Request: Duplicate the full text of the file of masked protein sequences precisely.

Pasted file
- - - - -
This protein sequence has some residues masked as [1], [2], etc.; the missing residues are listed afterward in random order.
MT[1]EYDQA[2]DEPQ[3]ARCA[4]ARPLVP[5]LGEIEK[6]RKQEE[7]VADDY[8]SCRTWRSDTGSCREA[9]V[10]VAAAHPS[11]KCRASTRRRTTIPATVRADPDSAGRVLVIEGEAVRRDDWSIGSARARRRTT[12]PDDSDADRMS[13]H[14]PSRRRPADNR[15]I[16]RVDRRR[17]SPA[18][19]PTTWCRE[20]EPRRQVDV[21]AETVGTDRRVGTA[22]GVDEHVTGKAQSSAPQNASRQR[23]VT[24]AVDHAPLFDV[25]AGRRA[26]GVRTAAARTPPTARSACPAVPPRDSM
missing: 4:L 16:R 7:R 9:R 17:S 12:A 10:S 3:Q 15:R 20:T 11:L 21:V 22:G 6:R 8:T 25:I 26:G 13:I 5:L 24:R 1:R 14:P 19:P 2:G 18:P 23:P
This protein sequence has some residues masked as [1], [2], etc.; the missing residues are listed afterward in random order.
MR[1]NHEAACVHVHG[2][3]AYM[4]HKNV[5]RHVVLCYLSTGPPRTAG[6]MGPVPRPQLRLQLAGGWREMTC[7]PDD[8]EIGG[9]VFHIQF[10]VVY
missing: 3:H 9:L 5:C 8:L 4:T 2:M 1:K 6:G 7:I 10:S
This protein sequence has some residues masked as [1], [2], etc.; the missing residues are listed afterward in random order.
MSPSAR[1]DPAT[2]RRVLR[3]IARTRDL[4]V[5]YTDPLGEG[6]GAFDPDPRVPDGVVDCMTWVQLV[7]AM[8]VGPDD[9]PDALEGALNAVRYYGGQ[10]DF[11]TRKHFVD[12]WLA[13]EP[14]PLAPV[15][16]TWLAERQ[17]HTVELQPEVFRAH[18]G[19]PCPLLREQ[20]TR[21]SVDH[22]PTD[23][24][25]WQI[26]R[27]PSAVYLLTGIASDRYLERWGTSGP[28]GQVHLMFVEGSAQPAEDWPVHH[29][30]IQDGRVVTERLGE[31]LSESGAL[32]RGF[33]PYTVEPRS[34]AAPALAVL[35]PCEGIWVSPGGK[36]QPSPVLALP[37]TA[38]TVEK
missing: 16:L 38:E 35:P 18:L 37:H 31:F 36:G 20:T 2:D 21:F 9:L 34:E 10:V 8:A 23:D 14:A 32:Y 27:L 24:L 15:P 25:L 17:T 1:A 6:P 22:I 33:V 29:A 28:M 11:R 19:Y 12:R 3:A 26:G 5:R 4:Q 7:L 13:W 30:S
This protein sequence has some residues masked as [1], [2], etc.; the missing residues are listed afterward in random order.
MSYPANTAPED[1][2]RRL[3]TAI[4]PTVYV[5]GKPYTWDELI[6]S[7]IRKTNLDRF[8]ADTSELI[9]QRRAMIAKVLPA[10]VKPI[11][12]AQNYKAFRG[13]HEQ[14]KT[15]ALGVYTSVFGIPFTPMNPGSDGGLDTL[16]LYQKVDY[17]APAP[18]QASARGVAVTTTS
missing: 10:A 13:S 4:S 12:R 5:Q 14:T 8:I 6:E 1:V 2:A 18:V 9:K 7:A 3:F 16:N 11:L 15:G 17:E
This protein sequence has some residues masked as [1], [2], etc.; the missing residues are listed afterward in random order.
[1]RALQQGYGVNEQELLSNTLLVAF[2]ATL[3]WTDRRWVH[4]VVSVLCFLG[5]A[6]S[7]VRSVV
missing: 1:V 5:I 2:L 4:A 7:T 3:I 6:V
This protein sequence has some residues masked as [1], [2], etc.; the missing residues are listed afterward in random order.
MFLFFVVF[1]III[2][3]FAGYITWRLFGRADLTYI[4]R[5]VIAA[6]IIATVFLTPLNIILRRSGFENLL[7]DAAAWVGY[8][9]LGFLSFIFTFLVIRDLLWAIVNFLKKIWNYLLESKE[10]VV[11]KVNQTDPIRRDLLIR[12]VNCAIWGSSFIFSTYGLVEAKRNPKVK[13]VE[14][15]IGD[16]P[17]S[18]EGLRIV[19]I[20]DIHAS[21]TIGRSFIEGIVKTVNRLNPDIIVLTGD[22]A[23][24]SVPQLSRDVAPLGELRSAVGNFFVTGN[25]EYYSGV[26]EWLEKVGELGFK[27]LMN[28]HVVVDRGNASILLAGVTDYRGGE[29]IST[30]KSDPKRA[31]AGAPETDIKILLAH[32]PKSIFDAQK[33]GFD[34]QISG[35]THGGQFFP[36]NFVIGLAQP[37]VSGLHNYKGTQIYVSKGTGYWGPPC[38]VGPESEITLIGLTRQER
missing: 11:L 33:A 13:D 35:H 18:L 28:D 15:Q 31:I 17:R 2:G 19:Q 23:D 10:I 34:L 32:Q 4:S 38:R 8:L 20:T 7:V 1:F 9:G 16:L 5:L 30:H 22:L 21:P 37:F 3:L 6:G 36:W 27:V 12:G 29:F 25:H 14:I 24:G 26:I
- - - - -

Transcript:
This protein sequence has some residues masked as [1], [2], etc.; the missing residues are listed afterward in random order.
MT[1]EYDQA[2]DEPQ[3]ARCA[4]ARPLVP[5]LGEIEK[6]RKQEE[7]VADDY[8]SCRTWRSDTGSCREA[9]V[10]VAAAHPS[11]KCRASTRRRTTIPATVRADPDSAGRVLVIEGEAVRRDDWSIGSARARRRTT[12]PDDSDADRMS[13]H[14]PSRRRPADNR[15]I[16]RVDRRR[17]SPA[18][19]PTTWCRE[20]EPRRQVDV[21]AETVGTDRRVGTA[22]GVDEHVTGKAQSSAPQNASRQR[23]VT[24]AVDHAPLFDV[25]AGRRA[26]GVRTAAARTPPTARSACPAVPPRDSM
missing: 4:L 16:R 7:R 9:R 17:S 12:A 10:S 3:Q 15:R 20:T 11:L 21:V 22:G 6:R 8:T 25:I 26:G 13:I 5:L 24:R 1:R 14:P 19:P 2:G 18:P 23:P
This protein sequence has some residues masked as [1], [2], etc.; the missing residues are listed afterward in random order.
MR[1]NHEAACVHVHG[2][3]AYM[4]HKNV[5]RHVVLCYLSTGPPRTAG[6]MGPVPRPQLRLQLAGGWREMTC[7]PDD[8]EIGG[9]VFHIQF[10]VVY
missing: 3:H 9:L 5:C 8:L 4:T 2:M 1:K 6:G 7:I 10:S
This protein sequence has some residues masked as [1], [2], etc.; the missing residues are listed afterward in random order.
MSPSAR[1]DPAT[2]RRVLR[3]IARTRDL[4]V[5]YTDPLGEG[6]GAFDPDPRVPDGVVDCMTWVQLV[7]AM[8]VGPDD[9]PDALEGALNAVRYYGGQ[10]DF[11]TRKHFVD[12]WLA[13]EP[14]PLAPV[15][16]TWLAERQ[17]HTVELQPEVFRAH[18]G[19]PCPLLREQ[20]TR[21]SVDH[22]PTD[23][24][25]WQI[26]R[27]PSAVYLLTGIASDRYLERWGTSGP[28]GQVHLMFVEGSAQPAEDWPVHH[29][30]IQDGRVVTERLGE[31]LSESGAL[32]RGF[33]PYTVEPRS[34]AAPALAVL[35]PCEGIWVSPGGK[36]QPSPVLALP[37]TA[38]TVEK
missing: 16:L 38:E 35:P 18:L 37:H 31:F 36:G 20:T 2:D 21:F 9:L 34:E 10:V 8:A 23:D 14:A 32:Y 27:L 24:L 15:P 25:L 17:T 1:A 6:P 22:I 33:V 29:A 28:M 11:R 19:Y 12:R 3:A 26:G 5:R 4:Q 7:L 13:W 30:S
This protein sequence has some residues masked as [1], [2], etc.; the missing residues are listed afterward in random order.
MSYPANTAPED[1][2]RRL[3]TAI[4]PTVYV[5]GKPYTWDELI[6]S[7]IRKTNLDRF[8]ADTSELI[9]QRRAMIAKVLPA[10]VKPI[11][12]AQNYKAFRG[13]HEQ[14]KT[15]ALGVYTSVFGIPFTPMNPGSDGGLDTL[16]LYQKVDY[17]APAP[18]QASARGVAVTTTS
missing: 10:A 13:S 4:S 12:R 5:Q 14:T 8:I 6:E 1:V 2:A 18:V 9:K 7:A 3:F 16:N 11:L 15:G 17:E
This protein sequence has some residues masked as [1], [2], etc.; the missing residues are listed afterward in random order.
[1]RALQQGYGVNEQELLSNTLLVAF[2]ATL[3]WTDRRWVH[4]VVSVLCFLG[5]A[6]S[7]VRSVV
missing: 1:V 5:I 2:L 4:A 7:T 3:I 6:V
This protein sequence has some residues masked as [1], [2], etc.; the missing residues are listed afterward in random order.
MFLFFVVF[1]III[2][3]FAGYITWRLFGRADLTYI[4]R[5]VIAA[6]IIATVFLTPLNIILRRSGFENLL[7]DAAAWVGY[8][9]LGFLSFIFTFLVIRDLLWAIVNFLKKIWNYLLESKE[10]VV[11]KVNQTDPIRRDLLIR[12]VNCAIWGSSFIFSTYGLVEAKRNPKVK[13]VE[14][15]IGD[16]P[17]S[18]EGLRIV[19]I[20]DIHAS[21]TIGRSFIEGIVKTVNRLNPDIIVLTGD[22]A[23][24]SVPQLSRDVAPLGELRSAVGNFFVTGN[25]EYYSGV[26]EWLEKVGELGFK[27]LMN[28]HVVVDRGNASILLAGVTDYRGGE[29]IST[30]KSDPKRA[31]AGAPETDIKILLAH[32]PKSIFDAQK[33]GFD[34]QISG[35]THGGQFFP[36]NFVIGLAQP[37]VSGLHNYKGTQIYVSKGTGYWGPPC[38]VGPESEITLIGLTRQER
missing: 11:L 33:A 13:D 35:H 18:L 28:D 15:Q 31:I 17:R 2:G 19:Q 23:D 10:I 34:L 32:Q 4:S 38:R 8:L 20:T 7:V 1:F 9:G 16:L 5:L 30:H 22:L 21:P 37:F 3:L 6:G 36:W 27:V 12:G 29:F 25:H 14:I 24:G 26:I